Another week, another review of just one of the fabulous shows taking place on campus this Winter! This week, we took a trip to the Riley Smith Theatre to experience RENT, which well and truly transported us back to 80s/90s New York. With a cast of 18 talented students, as well as a huge team backstage, both in production and in the band, the musical was both entertaining and challenging to watch. If you’re sitting here wondering ‘I’ve heard of RENT, but what actually is it?’, allow me to take you back…
You’re living in New York along with fellow aspiring young artists, not only experiencing the constant challenges of homelessness and poverty, but now being faced with an even greater rising issue: HIV/AIDS.
The musical portrays the story of people not so dissimilar from ourselves, relying on friendship, romance and everything in between to get them through the Winter. Despite this, each individual faces their own challenges, whether this be “Roger”, portrayed by Jack Foster, who is grieving the suicide of his girlfriend through music, or “Angel” who is facing her own health struggle.
One of the most poignant aspects of the musical for me, aside from the stunning singing voices of the cast, were the emotional connections created by the performers between themselves and the audience. We both agreed that we felt immensely connected to the cast, whether this came in the form of celebrating their highs in the musical, or grieving their lows. As Elena mentions later in this article, although the microphones unfortunately cut out a lot during the singing, during the performance between Maureen (played by our girl Anna Duffell!) and Joanne (the brilliant Phoebe Coldron) of “Take Me Or Leave Me,” the mic issues actually managed to bring us closer to the performers as people. As people concentrated to hear their beautiful singing voices collaborating, we got attached to the sheer skill of their vocals, with the crowd regularly cheering and supporting each singer as they hit their highest notes. For this exact reason, the duet was actually my favourite chorus of the musical, with both Anna and Phoebe putting even more rigor, power and strength into their acting, voices and personas due to external problems.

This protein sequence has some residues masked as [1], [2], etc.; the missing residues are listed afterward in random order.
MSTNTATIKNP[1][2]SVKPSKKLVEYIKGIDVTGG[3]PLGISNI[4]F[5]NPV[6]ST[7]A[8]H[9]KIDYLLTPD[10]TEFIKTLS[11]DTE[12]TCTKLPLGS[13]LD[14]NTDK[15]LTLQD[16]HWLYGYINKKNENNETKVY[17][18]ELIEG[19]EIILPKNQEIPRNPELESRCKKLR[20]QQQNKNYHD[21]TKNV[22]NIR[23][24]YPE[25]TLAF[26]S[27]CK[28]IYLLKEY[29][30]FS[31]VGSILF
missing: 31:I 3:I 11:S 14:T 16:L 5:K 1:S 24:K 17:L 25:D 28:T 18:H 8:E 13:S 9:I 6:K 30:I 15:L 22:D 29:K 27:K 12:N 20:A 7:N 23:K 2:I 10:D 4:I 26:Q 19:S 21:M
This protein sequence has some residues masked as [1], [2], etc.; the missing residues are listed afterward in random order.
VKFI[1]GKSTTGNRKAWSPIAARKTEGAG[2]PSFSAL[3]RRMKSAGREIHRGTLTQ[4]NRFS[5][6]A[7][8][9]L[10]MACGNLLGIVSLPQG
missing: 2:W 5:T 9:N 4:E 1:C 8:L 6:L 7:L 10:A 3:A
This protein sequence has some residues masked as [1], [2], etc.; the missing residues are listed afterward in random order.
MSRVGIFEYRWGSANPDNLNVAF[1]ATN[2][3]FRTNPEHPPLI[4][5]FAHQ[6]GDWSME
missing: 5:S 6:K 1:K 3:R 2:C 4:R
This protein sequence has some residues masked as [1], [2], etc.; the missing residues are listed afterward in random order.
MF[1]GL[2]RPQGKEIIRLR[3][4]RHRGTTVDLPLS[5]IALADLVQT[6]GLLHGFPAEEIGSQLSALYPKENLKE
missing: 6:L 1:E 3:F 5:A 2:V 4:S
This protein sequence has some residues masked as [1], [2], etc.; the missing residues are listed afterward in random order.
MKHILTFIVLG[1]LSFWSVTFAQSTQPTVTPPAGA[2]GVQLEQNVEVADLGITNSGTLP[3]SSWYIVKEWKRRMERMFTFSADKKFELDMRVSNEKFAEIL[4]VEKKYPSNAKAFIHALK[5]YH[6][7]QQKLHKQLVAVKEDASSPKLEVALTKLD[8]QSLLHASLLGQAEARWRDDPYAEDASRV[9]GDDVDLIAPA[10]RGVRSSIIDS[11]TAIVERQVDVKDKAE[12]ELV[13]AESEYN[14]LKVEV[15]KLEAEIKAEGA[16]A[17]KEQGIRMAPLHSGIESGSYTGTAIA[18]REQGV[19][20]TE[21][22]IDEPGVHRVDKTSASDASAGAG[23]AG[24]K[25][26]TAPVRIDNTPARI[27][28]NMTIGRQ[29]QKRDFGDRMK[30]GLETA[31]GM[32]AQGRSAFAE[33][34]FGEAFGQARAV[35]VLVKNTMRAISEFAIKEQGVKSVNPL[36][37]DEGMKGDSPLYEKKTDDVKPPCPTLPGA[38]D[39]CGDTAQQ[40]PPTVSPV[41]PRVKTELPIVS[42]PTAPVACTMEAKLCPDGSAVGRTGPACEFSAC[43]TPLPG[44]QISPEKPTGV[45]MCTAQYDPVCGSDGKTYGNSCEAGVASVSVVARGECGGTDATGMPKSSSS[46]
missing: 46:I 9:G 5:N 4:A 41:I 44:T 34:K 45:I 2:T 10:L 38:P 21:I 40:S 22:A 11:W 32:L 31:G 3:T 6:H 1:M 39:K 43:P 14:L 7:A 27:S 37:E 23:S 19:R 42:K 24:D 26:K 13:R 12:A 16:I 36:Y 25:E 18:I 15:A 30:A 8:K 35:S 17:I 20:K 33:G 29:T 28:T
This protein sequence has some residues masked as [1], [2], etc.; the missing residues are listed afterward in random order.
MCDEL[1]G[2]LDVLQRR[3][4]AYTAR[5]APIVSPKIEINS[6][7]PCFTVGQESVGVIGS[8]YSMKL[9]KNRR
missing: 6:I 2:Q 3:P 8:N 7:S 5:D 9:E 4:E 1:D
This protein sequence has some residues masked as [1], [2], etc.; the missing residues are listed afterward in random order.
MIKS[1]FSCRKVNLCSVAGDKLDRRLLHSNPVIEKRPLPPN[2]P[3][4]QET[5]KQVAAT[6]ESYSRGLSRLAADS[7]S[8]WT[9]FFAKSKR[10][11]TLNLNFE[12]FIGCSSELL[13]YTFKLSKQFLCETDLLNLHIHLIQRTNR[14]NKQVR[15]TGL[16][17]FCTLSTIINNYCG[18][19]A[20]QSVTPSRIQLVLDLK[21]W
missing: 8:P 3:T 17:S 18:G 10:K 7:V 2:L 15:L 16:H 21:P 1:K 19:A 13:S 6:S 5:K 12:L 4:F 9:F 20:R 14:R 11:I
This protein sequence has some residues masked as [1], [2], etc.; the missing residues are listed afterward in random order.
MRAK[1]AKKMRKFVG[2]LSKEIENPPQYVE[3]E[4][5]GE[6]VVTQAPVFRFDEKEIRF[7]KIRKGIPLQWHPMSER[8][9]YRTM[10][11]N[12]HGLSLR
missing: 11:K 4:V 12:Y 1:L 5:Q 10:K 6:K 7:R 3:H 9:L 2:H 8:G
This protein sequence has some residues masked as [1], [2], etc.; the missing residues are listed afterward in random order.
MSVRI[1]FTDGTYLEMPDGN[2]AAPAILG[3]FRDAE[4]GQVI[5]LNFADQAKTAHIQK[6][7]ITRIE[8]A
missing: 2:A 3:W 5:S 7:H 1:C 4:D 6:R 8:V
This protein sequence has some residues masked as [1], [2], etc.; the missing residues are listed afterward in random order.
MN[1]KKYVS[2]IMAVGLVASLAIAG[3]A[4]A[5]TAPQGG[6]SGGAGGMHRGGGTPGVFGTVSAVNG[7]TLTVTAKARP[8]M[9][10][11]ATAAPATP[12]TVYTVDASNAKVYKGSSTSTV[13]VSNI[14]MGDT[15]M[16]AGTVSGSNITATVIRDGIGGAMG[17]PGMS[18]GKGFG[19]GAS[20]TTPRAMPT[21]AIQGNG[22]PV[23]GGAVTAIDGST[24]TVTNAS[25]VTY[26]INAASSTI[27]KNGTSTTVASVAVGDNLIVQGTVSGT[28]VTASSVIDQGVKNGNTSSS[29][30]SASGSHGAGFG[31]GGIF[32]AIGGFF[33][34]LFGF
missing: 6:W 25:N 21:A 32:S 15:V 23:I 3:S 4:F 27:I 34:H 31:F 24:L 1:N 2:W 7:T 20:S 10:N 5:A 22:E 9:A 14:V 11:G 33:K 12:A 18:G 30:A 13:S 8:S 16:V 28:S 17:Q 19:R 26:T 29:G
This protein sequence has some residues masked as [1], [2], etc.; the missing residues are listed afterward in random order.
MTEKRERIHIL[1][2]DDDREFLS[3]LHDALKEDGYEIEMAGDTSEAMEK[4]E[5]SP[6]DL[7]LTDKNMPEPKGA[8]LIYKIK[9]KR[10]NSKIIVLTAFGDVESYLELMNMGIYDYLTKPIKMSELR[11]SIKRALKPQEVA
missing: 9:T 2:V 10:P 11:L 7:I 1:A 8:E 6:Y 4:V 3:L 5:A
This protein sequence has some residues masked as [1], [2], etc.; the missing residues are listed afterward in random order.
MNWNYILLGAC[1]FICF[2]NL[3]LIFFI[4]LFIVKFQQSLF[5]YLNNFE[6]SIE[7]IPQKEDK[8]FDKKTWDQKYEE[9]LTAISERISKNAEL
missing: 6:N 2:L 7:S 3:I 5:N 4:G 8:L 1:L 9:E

This emotional connection with the audience grew deeper in the second half as viewers started to become aware of Angel’s deteriorating health as HIV/AIDS began to overpower her. After initially being drawn to her infectious personality and attitude as well as just her general ‘IDGAF’ vibe, Angel’s slow creeping decline really drew me back down to earth to understand the true meaning of this musical and just why it was so important that these voices are heard. I felt particularly connected to Angel’s character when observing the moment between her and Benny, as they came down to the front of the stage just embracing each other in silence. The devoted connection between Ajay and Cameron was absolutely magnetic, with the whole scene literally speaking louder than words ever could, as they both peacefully embraced their failure to survive the disease. From a larger perspective, I feel that this scene was the most significant one in the whole musical. It can be said even that Angel’s character was the most outgoing, creative, electric personality on stage, drawing the audience in as we embraced her diversity. Seeing her deterioration really brought the musical down to the harsh necessity of its production – creating awareness that HIV/AIDS can affect anyone, from any background, sexuality, race or gender, despite the stereotypes still prevalent today.